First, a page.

One of the main jobs of a manufacturing engineer is to meld commercial systems and procedures with scientific breakthroughs. Many different types of companies need skilled manufacturing engineers, from toy makers to aerospace missile designers. Most manufacturing engineers specialize and often companies list manufacturing engineering jobs under other names such as Process Engineer, Manufacturing Director, or Plant Engineer. When applying for manufacturing engineering jobs, a person should look at the job requirements rather than the job title.
In 2011, the United States federal government's Standard Occupational Classification (SOC) system listed 17 different engineering specialties. This is a partial list because other agencies and engineering societies recognize more, usually in subdivisions of the 17 divisions. For example, civil engineering often includes transportation, which the SOC does not list as a separate specialty. Another example is materials engineering, which usually includes metallurgy, polymer, and ceramic engineering.
Some professions have unique manufacturing engineering jobs, such as a wood product producer that employs a Lumber Drying Research Engineer. Not all engineers develop new products or processes. Often they analyze and improve existing products or procedures. Other engineers' field of expertise concentrates more on people than on products. Two examples are Continuous Improvement Engineers and Ergonomic Process Engineers.
Aerospace engineering includes aeronautical, or aircraft engineering and astronautical, or spacecraft engineering. A few manufacturing engineering jobs in agriculture are designing machinery, equipment, and crop storage structures. Another agricultural area that needs manufacturing engineers is the food processing industry. Sometimes job fields overlap, such as food processing which may require an engineer with chemical training.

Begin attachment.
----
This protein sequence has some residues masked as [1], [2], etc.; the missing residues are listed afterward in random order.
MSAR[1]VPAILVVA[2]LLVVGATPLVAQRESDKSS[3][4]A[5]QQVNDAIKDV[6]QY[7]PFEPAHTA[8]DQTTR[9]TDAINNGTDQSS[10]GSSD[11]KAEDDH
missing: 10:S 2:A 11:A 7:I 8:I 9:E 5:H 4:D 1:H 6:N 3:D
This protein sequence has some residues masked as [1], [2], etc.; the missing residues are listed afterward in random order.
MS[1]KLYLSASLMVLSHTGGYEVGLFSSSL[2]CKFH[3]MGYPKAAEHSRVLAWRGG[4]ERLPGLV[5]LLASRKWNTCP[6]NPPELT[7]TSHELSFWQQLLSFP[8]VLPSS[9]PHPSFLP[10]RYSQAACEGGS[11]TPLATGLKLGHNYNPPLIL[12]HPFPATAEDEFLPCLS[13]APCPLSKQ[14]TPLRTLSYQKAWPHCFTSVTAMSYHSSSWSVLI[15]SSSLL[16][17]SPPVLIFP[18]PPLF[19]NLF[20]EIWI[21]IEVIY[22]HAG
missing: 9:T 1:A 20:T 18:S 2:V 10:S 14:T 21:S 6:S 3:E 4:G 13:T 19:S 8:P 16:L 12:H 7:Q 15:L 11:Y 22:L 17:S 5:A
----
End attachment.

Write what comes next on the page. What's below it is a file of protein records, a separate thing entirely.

In the biomedical division of manufacturing engineering jobs, a person may work for a manufacturer of prostheses, artificial organs, medical instruments, and more. Besides working in the food industry, chemical manufacturing engineers work in a variety of industries. These may include electronics, energy, clothing, paper, and other industries. One of the newest industries open to manufacturing engineers is nanomaterials processing.
Other new areas for applicants to find manufacturing engineering jobs include environmental industries, work ergonomics, and energy-based industries. An engineer who works in ergonomics may be a Work Environment Engineer or a Process Engineer. This person solves operation and process problems, especially as they relate to the workers.
People who are interested in manufacturing engineering jobs should consider several things. One important factor is the type of industry or environment in which a person wants to work. Some jobs have a high percentage of time devoted to fieldwork while others are totally desk bound jobs.
Another factor is a person's educational background. Many companies prefer a bachelor's degree or similar education, but some companies require a master's or doctorate degree. Most companies prefer the applicant to have work experience in the same field or a closely related line of work.